- It is harmful because it adds $100s of millions to the cost of developing new anti-obesity drugs.
- It is harmful because it leaves obese people no option but to continue relying on a unscrupulous and unregulated ‘free-for-all’ weight-loss industry that adds insult to injury.
As someone, who is well aware of the history and potential misuse of anti-obesity drugs, I do fully agree with the notion that to date, most of the patients enrolled in the phase 2 and 3 clinical trials for investigational obesity drugs have very low short-term risk for major adverse cardiovascular events (MACE) (e.g., < 0.5% per year) and that there should be a requirement to enriching the phase 2 and 3 clinical trials with overweight and obese individuals at higher risk for cardiovascular events (e.g., history of myocardial infarction, stroke, multiple risk factors) and performing a meta-analysis of prospectively adjudicated events. In fact, I would limit all anti-obesity drug trials to individuals with EOSS Stage 2 obesity or higher.
However, I see no reason other than weight-bias and discrimination to require pre-approval CV outcome trials for anti-obesity drugs without even a theoretical (let alone a likely) risk of cardiovascular harm.
Imagine there were no effective drugs for depression and the FDA would make it fiscally impossible for drug companies to develop anti-depression drugs (leaving patients with no option but to eventually opt for electroconvulsive shock treatment). I can only imagine the families of depression and suicide victims taking to the streets and writing strong letter of protest to their representatives in congress.
But of course not the people suffering from obesity (or their family members) – after all isn’t obesity self-inflicted, don’t obese people simply lack self-control, don’t they just want to look better, aren’t they simply too dumb to heed package inserts, and don’t they need the ‘nanny state’ to look out for them (funnily enough, however, only when it comes to medications for obesity, not when it comes to the many societal factors that drive it).
Well then again, perhaps the difference is that people with chronic pain, depression, gastrointestinal reflux, urinary incontinence, asthma, allergies, skin infections, constipation, erectile dysfunction, or even just the ‘common’ cold have real diseases that are disabling and prevent them from functioning normally – lucky them!
Or, is it that the FDA, perhaps due to its immense capacity for compassion, cares so much more about the safety and welfare of our obese citizens, than for those less-deserving folks afflicted with other conditions?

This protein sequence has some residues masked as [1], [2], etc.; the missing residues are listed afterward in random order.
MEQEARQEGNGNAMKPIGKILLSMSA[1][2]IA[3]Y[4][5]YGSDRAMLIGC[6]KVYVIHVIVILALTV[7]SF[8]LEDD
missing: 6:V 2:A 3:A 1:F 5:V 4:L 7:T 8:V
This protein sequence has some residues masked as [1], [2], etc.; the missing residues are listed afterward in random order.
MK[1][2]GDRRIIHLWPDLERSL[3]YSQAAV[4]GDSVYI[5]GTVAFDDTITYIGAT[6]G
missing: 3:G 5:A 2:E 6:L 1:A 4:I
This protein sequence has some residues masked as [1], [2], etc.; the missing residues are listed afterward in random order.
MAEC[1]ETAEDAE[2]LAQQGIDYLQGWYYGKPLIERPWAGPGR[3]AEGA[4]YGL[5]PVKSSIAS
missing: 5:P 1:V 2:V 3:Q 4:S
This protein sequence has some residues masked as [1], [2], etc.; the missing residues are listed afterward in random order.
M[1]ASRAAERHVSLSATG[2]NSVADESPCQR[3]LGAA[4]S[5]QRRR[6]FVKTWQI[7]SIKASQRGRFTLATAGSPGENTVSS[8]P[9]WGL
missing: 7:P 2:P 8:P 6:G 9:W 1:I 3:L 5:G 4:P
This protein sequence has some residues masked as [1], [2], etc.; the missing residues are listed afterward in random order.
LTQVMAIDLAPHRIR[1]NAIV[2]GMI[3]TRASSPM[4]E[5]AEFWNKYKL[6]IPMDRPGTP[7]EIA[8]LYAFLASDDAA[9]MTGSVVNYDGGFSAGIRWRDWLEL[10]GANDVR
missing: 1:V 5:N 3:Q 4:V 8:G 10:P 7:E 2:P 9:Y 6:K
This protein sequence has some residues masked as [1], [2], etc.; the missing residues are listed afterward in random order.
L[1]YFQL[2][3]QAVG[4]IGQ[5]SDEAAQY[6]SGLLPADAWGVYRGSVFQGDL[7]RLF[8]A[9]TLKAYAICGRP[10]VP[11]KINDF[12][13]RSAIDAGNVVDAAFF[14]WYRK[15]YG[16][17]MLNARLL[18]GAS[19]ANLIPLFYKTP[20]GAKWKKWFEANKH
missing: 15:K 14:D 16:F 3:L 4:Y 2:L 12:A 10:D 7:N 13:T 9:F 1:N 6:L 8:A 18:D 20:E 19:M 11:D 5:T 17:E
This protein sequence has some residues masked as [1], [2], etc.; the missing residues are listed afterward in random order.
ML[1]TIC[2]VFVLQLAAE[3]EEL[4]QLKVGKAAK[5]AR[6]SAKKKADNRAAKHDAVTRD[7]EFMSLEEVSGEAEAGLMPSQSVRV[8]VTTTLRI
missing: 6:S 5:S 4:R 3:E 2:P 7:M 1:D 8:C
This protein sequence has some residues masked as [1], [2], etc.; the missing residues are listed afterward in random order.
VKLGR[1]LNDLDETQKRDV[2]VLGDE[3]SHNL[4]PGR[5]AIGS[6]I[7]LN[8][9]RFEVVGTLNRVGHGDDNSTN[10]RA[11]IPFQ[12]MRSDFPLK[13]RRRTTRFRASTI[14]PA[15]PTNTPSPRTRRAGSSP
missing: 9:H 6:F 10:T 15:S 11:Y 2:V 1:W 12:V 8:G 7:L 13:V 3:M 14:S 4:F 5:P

p.s. The FDA is not really expected to demand CV outcome studies for new antidepressants – only for new anti-obesity and diabetes drugs – go figure!
Disclaimer: I have received honoraria for speaking, consulting, and conducting research for the makers of anti-obesity drugs.
Monday, April 2, 2012
Good post. It’s mind-boggling the way the FDA reasons on this topic. We need new anti-obesity drugs, or we are a sinking ship.
Monday, April 2, 2012
I wonder if it has ever occurred to the good people at the FDA (and the rest of them, too!) that perhaps the screwed-up biochemistry of people with depression also impacts the cardiovascular system. Therefore, the underlying problem is the cause of the cardiovascular AND depression conditions.
Monday, April 2, 2012
Very well said. The FDA Advisory Panel decision shows there are too many cardiologists and not enough obesity experts on the panel. It also shows, as you state, that there is a pervasive discrimination against obese people and obesity drugs. In the US, overweight and obese people make up over 2/3 of the population. We must figure out a way to harness the power of this voting block to force the politicians to change the way obesity and obese people are treated. Organizations like the Canadian Obesity Network and the Obesity Action Coalition are a good start.
Tuesday, April 3, 2012
Having high standards for anti-obesity drugs is not a form of discrimination against obese people. Quite the opposite. It acknowledges that changing the way we look is not so important that it’s worth any and all risks to our health. And, given the social and medical stigma associated with a high BMI, no. Neither doctors nor fat people can be trusted to put health before weight loss at all costs, overlooking risks. The phen-fen/Redux debacle proved that. A high standard for weight loss drugs is completely appropriate and necessary.
Friday, April 6, 2012
So, who is more disabled medically the mental health consumer who can only lay in bed and wish he or she were dead and in too much physical pain to do anything else or the 450 pound person who is laying in bed wondering how to move that does not hurt too much. The though that quality of life before the risks are taken into consideration is so dilutional that he or she needs a good mental health provider is better thatn a good weight management aide needs a good mental health provider.